I'm trying to be better at updating the blog. I was lax because I figured people wouldn't want to hear the same stories every year- new cows, gardening, baling hay, splitting wood. But I was told that yes, in fact, people do want me to tell the same stories every year. So here we go!
December was a beautiful month. The warm-ish temperatures combined with the sheer number of un-split logs we had around the farm was a perfect opportunity to finally try and make a dent in it. It was getting difficult moving around Art's shop because of all the wood. At night when he would walk to the house he knocked his shins and knees more times than he could count running into logs (because God forbid he use a flashlight). He couldn't drive around the corncrib because that part of the driveway was blocked with an ever-growing pile of logs. We started splitting and stacking; we filled one side of the corncrib 8 feet high and two rows deep of wood for next year (the other side of the crib is filled with dry wood for this year). When we ran out of space in the corncrib I found a really neat, easy to build storage cradle on Pinterest. Three pallets screwed/nailed together and he put old cedar fence posts under each side, forming a cradle of sorts. So we split some more and filled one cradle, 6 feet high and three deep:
Then he had to build another one because we had so much more wood to stack:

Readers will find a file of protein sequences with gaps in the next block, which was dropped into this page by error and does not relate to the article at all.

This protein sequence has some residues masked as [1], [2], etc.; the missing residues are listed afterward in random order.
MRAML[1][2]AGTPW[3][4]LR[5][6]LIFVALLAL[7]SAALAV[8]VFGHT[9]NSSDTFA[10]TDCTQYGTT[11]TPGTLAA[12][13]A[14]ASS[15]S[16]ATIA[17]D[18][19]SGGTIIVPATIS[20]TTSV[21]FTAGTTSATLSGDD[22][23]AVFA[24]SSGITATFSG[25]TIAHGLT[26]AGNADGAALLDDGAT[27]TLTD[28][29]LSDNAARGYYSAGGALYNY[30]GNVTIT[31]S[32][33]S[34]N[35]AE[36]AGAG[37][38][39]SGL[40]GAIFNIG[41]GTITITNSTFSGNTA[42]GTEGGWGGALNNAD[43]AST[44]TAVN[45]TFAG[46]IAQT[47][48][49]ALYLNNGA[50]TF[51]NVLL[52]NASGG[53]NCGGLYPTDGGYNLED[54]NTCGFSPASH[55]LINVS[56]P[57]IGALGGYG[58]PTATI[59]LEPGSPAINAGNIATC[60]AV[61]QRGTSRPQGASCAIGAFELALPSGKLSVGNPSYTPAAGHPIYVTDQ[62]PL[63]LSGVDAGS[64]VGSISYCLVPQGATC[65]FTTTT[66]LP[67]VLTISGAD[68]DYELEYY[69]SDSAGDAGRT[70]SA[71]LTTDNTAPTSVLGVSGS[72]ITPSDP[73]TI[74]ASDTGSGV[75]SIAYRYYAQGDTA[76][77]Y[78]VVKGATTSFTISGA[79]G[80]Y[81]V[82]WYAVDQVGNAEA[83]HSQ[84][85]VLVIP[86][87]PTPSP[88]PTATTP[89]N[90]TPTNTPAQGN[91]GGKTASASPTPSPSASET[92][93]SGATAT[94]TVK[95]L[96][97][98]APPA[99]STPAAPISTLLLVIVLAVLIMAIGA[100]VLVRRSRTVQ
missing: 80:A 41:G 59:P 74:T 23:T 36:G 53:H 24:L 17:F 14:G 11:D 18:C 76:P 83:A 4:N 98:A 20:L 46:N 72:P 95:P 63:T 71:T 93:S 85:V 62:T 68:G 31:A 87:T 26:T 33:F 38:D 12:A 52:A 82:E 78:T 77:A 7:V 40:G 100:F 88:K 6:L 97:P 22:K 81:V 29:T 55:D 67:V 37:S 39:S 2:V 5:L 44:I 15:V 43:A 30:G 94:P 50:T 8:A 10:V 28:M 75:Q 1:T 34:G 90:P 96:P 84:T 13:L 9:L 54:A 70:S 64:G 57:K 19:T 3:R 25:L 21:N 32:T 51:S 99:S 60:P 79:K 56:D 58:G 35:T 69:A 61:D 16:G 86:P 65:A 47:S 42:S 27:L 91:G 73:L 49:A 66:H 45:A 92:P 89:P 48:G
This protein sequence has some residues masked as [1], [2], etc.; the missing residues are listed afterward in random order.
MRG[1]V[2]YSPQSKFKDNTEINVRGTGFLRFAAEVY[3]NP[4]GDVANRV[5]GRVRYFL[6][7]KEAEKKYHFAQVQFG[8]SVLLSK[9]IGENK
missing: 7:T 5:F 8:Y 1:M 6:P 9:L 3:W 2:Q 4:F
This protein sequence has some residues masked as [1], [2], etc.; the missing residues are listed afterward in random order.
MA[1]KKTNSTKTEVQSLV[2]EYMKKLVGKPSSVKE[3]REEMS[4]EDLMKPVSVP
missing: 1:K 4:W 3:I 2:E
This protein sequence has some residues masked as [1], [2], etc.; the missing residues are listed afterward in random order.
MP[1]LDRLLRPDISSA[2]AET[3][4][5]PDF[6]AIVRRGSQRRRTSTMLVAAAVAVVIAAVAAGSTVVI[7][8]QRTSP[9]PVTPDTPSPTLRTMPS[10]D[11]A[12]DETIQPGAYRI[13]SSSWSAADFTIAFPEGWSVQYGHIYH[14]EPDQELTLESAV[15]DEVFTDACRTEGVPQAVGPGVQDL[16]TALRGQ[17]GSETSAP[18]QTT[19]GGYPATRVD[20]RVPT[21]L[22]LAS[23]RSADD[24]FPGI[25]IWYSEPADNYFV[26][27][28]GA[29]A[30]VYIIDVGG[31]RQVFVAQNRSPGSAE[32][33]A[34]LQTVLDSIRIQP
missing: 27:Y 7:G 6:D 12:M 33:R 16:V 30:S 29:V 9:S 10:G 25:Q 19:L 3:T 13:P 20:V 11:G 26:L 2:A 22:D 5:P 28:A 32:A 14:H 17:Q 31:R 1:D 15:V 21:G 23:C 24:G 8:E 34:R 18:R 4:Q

We haven't filled it yet because it's gotten too cold for me. When we are splitting wood my job is to sit on the tractor and move the lever back and forth running the splitter. If it's above freezing and not windy, I will split wood. If it's below freezing or really windy I won't because it's too cold to just sit on an open tractor seat moving a lever.
Last night Art brought home another load of wood. He has many more pallets in the barn so he'll have to get busy building more cradles!
|To give you some idea- each section of log on this trailer weighs around 200 pounds|
All of the wood Art brings home isn't just for our wood stove in the house. This year he bought an outdoor wood stove and hooked it up to the in-floor heating system in his shop. His shop is usually anywhere from 65-74 degrees, whereas last year it was only ever in the 20's. What's nice is that when we split wood for Art's stove we only have to split it into manageable pieces, not smaller sized pieces for the house stove.
I wish I had before pictures to show you! This entire area used to be filled with logs.
As did this part of our yard:
And this part of the yard:
Art has three more trees to pick up and bring home. I suppose it's a good thing we have split as much wood as we have as we now have room to put all the logs!